For people who write about the food industry, one of the things guaranteed to drive us insane is the degree of secrecy. Food people practiceomertàto a degree that makes the Mafia look like a bunch of blabbermouths.

Part of it has to do with the old secret-recipe mentality, I guess. The problem is that it spills into every aspect of operations, including processing and packaging. People are reluctant to talk, for various reasons.

Years ago, I was speaking on the phone to an engineer at a plant that made frozen prepared meals. I was asking him about how they got the trays to go into a contact-plate freezer despite having a flange-like lip that ran all around the top of the tray. He was describing how they got the flanges to shingle, allowing the trays to nestle together going onto the bottom freezer plate. But as he spoke, he got more and more nervous. Finally he burst out, “Look, we engineers know all about this. It’s no secret. But the marketing people think it’s this big voodoo thing, and they’re afraid if I talk to you about it, our stock price will plunge or something.”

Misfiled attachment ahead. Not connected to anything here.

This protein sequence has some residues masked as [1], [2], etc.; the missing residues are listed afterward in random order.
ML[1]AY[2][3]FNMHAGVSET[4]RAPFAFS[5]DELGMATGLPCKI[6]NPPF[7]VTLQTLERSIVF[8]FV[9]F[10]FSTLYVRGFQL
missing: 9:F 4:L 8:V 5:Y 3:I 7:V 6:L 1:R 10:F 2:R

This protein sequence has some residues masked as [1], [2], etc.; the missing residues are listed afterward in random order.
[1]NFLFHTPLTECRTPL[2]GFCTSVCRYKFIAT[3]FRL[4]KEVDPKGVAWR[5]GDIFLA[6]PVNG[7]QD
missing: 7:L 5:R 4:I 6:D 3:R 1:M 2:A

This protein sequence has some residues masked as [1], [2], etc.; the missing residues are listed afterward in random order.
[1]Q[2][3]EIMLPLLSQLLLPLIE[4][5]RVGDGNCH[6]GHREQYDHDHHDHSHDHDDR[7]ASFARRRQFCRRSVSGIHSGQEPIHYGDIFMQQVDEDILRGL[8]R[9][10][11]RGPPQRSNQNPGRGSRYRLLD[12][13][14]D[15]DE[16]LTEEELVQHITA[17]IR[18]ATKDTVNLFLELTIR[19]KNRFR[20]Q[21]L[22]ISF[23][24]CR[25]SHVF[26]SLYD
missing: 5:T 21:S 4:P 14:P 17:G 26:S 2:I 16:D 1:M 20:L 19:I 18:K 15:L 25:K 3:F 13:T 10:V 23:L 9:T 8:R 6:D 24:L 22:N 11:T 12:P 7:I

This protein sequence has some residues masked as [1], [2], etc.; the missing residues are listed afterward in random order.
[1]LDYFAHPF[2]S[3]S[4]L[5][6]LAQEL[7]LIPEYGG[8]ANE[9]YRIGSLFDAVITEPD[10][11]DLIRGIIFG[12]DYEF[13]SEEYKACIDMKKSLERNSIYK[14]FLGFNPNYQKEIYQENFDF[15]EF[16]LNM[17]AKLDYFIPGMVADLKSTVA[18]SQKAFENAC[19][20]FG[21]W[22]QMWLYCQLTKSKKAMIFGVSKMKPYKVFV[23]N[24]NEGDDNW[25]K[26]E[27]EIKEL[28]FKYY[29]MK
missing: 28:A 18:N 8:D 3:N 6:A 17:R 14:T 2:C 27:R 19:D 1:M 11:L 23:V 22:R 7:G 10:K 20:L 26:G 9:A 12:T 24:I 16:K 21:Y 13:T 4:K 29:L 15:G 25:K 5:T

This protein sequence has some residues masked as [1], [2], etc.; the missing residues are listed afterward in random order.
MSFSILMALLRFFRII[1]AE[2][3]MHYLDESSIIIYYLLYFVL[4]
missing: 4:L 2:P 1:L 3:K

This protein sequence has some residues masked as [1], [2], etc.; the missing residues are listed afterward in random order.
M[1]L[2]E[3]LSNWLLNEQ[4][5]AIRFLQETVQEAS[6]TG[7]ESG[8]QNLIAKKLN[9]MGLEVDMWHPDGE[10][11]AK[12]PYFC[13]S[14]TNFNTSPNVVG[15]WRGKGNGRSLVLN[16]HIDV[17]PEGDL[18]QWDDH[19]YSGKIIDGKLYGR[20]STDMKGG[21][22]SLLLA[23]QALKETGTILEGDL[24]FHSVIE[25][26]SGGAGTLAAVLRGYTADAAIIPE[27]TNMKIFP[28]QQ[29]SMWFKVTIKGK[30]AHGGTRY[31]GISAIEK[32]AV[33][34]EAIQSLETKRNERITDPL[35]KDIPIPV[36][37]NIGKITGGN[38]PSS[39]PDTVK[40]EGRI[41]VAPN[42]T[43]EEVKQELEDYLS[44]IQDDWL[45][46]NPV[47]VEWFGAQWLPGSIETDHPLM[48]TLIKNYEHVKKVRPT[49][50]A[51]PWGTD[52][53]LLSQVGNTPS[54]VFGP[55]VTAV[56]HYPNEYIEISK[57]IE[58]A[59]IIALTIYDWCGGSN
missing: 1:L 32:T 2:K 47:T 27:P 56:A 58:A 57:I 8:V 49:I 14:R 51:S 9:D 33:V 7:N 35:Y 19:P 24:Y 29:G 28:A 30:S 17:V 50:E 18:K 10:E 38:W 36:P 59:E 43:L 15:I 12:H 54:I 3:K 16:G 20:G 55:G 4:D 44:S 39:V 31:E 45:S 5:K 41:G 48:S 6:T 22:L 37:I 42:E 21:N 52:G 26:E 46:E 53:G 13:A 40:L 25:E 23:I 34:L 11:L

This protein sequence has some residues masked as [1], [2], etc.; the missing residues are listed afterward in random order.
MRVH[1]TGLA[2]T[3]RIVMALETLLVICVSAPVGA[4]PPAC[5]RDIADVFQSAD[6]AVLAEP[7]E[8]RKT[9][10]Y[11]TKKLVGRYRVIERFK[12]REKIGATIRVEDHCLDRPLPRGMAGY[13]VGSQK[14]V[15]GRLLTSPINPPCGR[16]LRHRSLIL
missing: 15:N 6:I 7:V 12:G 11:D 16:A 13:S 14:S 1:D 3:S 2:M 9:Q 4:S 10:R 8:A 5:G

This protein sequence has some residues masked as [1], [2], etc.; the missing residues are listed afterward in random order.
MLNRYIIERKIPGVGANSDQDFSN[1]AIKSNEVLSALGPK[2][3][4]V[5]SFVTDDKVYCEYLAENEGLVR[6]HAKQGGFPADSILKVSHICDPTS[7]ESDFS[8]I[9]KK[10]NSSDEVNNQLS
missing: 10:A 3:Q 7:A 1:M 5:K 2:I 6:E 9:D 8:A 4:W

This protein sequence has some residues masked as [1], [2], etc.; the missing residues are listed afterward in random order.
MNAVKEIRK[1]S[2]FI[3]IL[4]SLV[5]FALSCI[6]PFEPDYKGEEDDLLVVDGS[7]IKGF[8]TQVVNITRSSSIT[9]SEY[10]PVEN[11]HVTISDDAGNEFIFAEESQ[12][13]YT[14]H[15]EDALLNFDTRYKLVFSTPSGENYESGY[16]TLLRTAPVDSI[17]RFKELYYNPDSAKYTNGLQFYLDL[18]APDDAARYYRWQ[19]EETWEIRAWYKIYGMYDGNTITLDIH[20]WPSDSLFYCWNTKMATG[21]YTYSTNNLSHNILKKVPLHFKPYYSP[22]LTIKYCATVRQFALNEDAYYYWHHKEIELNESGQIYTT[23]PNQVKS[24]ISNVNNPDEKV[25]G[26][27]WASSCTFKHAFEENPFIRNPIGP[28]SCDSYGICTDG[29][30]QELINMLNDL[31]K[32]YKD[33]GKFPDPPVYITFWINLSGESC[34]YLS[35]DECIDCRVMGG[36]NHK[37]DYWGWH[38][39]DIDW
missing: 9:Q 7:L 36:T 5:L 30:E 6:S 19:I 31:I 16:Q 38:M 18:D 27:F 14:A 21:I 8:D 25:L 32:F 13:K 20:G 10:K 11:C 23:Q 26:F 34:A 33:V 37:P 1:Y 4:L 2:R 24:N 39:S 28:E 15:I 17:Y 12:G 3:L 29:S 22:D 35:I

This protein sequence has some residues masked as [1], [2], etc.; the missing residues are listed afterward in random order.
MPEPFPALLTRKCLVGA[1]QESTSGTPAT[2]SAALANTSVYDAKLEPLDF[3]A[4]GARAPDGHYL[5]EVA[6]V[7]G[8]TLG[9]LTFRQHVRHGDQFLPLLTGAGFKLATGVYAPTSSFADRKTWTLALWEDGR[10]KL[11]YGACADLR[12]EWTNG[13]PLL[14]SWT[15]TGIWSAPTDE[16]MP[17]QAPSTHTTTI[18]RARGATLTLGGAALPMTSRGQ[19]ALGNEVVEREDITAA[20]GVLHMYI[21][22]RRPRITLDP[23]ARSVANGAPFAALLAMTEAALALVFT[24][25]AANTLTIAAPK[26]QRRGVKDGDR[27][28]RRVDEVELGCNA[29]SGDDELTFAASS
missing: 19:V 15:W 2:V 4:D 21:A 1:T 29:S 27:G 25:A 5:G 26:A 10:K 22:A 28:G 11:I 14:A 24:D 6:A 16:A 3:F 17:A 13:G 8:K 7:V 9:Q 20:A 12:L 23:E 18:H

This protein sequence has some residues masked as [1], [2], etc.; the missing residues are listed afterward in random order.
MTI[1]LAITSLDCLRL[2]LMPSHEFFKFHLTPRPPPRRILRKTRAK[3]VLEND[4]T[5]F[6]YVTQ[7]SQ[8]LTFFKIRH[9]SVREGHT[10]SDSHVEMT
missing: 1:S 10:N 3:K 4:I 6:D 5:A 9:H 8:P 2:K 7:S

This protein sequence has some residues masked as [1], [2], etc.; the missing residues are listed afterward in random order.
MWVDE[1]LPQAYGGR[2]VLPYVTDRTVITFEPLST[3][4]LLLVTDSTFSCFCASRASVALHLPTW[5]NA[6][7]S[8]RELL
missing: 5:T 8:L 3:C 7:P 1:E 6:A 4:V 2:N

I understand, in part; no one wants to tip off a competitor. But it can get ridiculous sometimes. I can’t count the number of times I’ve wanted to grab someone by the lapels and shout, “Get over yourselves! You make cookies, not nuclear weapons!”